Throughout The Chaperone, her fourth and best novel, Laura Moriarty mines first-rate fiction from the tension between a corrupting coastal media and the ideal of heart-of-America morality. . . . . Brooks's may be the novel's marquee name, but the story's heart is Cora's. With much sharpness but great empathy, Moriarty lays bare the settled mindset of this stolid, somewhat fearful woman—and the new experiences that shake that mindset up.
San Francisco Weekly
Film star Louise Brooks was a legend in her time, but the real lead of The Chaperone is Cora Carlise, Brooks' 36-year-old chaperone for her first visit to New York City in 1922. As Cora struggles to tame Louise's free spirit, she finds herself moving past the safety of her own personal boundaries. In this fictional account of Cora and Louise's off-and-on relationship, Laura Moriarty writes with grace and compassion about life's infinite possibilities for change and, ultimately, happiness.
Minneapolis Star Tribune
The Chaperone is the enthralling story of two women...and how their unlikely relationship changed their lives.... In this layered and inventive story, Moriarty raises profound questions about family, sexuality, history, and whether it is luck or will—or a sturdy combination of the two—that makes for a wonderful life.
In her new novel, The Chaperone, Laura Morirty treats this golden age with an evocative look at the early life of silent-film icon Louise Brooks, who in 1922 leaves Wichita, Kansas, for New York City in the company of 36-year-old chaperone, Cora Carlisle... A mesmerizing take on women in this pivotal era.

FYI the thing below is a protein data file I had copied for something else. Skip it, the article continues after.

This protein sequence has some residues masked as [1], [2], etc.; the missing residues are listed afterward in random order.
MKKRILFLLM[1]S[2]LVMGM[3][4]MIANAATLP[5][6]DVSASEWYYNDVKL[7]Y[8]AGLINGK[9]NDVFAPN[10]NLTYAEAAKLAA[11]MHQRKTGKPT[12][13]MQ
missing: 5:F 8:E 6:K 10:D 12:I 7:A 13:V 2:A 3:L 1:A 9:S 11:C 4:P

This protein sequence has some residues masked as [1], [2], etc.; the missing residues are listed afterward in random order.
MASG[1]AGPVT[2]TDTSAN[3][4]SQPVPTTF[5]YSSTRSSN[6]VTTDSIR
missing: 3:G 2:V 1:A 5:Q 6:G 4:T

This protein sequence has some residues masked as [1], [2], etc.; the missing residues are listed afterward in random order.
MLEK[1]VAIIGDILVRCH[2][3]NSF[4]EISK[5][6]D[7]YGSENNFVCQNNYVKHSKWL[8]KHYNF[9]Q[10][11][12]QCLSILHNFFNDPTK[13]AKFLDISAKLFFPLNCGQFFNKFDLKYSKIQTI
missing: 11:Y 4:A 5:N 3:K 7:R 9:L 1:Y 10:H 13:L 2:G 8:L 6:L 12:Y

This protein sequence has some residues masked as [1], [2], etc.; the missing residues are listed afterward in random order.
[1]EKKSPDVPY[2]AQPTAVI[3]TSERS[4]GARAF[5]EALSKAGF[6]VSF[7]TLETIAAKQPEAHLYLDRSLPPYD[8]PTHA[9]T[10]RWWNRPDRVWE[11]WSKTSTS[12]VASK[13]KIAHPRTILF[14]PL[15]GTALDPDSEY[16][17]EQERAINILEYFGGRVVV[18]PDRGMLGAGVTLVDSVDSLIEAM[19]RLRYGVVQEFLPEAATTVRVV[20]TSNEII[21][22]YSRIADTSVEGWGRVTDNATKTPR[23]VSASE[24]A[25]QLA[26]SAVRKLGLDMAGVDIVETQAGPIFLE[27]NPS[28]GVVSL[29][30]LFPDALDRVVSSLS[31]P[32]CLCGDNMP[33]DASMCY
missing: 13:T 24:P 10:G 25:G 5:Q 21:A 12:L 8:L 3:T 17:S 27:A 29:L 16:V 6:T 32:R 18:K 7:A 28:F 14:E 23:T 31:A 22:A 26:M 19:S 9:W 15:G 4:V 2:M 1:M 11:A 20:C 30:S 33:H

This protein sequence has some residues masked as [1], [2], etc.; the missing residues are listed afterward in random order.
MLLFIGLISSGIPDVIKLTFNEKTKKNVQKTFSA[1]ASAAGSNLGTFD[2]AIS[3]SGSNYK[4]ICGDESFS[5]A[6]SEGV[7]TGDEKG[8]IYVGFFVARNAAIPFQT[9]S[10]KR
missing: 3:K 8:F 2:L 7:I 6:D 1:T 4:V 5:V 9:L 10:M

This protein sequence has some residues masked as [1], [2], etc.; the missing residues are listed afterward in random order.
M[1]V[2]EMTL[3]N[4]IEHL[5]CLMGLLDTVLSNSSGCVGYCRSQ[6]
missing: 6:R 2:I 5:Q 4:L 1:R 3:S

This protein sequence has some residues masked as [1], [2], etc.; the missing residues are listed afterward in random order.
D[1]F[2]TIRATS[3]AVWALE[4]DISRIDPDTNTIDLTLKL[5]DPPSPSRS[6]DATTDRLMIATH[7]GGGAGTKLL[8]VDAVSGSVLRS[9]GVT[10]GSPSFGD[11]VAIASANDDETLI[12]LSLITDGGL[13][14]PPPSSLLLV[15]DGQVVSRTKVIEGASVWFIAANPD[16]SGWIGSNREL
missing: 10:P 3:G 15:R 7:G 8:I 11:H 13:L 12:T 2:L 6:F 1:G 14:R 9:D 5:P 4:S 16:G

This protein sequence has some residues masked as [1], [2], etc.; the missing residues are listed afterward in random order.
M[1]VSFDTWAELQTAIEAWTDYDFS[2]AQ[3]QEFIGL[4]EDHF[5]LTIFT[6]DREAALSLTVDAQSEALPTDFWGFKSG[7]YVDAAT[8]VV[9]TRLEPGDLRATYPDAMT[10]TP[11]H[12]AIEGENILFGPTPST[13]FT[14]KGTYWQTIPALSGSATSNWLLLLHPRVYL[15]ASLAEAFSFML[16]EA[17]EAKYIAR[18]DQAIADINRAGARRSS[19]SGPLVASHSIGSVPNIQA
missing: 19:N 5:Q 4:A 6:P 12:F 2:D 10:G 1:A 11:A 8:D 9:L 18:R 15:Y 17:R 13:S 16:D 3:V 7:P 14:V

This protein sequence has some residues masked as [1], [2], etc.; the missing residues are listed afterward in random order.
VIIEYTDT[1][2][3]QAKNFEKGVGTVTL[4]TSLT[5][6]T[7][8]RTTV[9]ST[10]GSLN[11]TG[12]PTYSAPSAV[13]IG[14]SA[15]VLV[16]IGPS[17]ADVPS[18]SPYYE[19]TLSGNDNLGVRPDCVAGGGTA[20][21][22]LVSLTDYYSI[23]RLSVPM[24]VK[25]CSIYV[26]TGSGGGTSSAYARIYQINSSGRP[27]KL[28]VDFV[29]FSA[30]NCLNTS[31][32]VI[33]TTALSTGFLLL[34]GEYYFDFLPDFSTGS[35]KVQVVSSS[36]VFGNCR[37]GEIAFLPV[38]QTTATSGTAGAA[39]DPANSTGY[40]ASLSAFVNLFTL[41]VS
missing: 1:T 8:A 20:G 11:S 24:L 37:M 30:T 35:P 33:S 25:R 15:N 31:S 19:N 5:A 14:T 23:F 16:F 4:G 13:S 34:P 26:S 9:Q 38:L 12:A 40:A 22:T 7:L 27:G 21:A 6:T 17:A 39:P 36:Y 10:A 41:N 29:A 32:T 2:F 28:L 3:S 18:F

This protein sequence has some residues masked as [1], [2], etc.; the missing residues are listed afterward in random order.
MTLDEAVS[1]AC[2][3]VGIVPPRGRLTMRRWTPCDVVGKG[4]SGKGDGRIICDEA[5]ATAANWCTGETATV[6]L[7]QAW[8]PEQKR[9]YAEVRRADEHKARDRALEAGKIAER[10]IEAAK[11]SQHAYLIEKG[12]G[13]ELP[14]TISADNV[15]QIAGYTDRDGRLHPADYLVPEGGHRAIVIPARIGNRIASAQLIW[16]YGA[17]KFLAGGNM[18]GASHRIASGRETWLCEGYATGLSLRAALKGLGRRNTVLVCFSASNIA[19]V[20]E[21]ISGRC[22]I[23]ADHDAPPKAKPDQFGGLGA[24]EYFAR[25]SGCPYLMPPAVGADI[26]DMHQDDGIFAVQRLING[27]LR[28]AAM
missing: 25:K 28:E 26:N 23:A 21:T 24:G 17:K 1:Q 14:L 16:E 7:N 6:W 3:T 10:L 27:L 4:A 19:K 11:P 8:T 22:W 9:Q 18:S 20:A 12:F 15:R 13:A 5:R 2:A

With her shiny black bob and milky skin, Louise Brooks epitomized silent-film glamour. But in Laura Moriarty's engaging new novel The Chaperone, Brooks is just a hyper-precocious and bratty 15-year-old, and our protagonist, 36-year-old Cora Carlisle, has the not-easy mission of keeping the teenager virtuous while on a trip from their native Kansas to New York City. After a battle of wills, there's a sudden change of destiny for both women, with surprising and poignant results.
With her bobbed black hair and strikingly red lipstick, Louise Brooks was a femme fatale in early Hollywood movies. In this latest novel from Moriarty (The Center of Everything), a teenage Louise heads to New York City in 1922 from her home in Wichita, chaperoned by proper Kansas matron Cora Carlisle. Once in New York, Louise is accepted by the renowned Denishawn School of Dancing and is on her way to fame. An innocent young adult she is not—hard as nails, she is both self-promoting and self-destructive. The real story here, however, is about Cora, a kind soul despite the shocks she has endured at several crucial times in her life. Cora's visit to New York gives her a new perspective and changes her life in unexpected ways. The novel, which spans the next six decades of Cora's life, also reminds us how dramatically American life changed over the 20th century. Verdict: Moriarty is a wonderful storyteller; it's hard to put this engaging novel down. Fans of the Jazz Age and sweeping historical fiction will likely feel the same way. —Leslie Patterson, Rehoboth, MA
The challenges of historical fiction are plentiful—how to freely imagine a person who really lived, how to impart modern sensibility to a bygone era, how to do your research without exactly showing your research. And yet, when this feat is achieved artfully (we’re talking Loving Frank or Arthur and George artfully), it can transport a reader to another time and place. Laura Moriarty’s new novel, The Chaperone, falls into this category.
[Moriarty] imagines the life of the actual Wichita matron who accompanied future silent film star Louise Brooks to New York City in 1922 as a favor to Brooks' parents. Although Louise Brooks was a larger-than-life personality whose memoir LuLu in Hollywood is held in high critical esteem, she's given short shrift by Moriarty, whose interest lies in Cora Carlisle.... Cora seems to represent the history of women's rights in the 20th century. An early suffragette, she applauds the end of prohibition and champions birth control and racial equality. She also gives Louise good advice during a rocky period in her career. Unlike the too-infrequently-seen Louise, the fictional characters seem less alive or important than the issues they represent.
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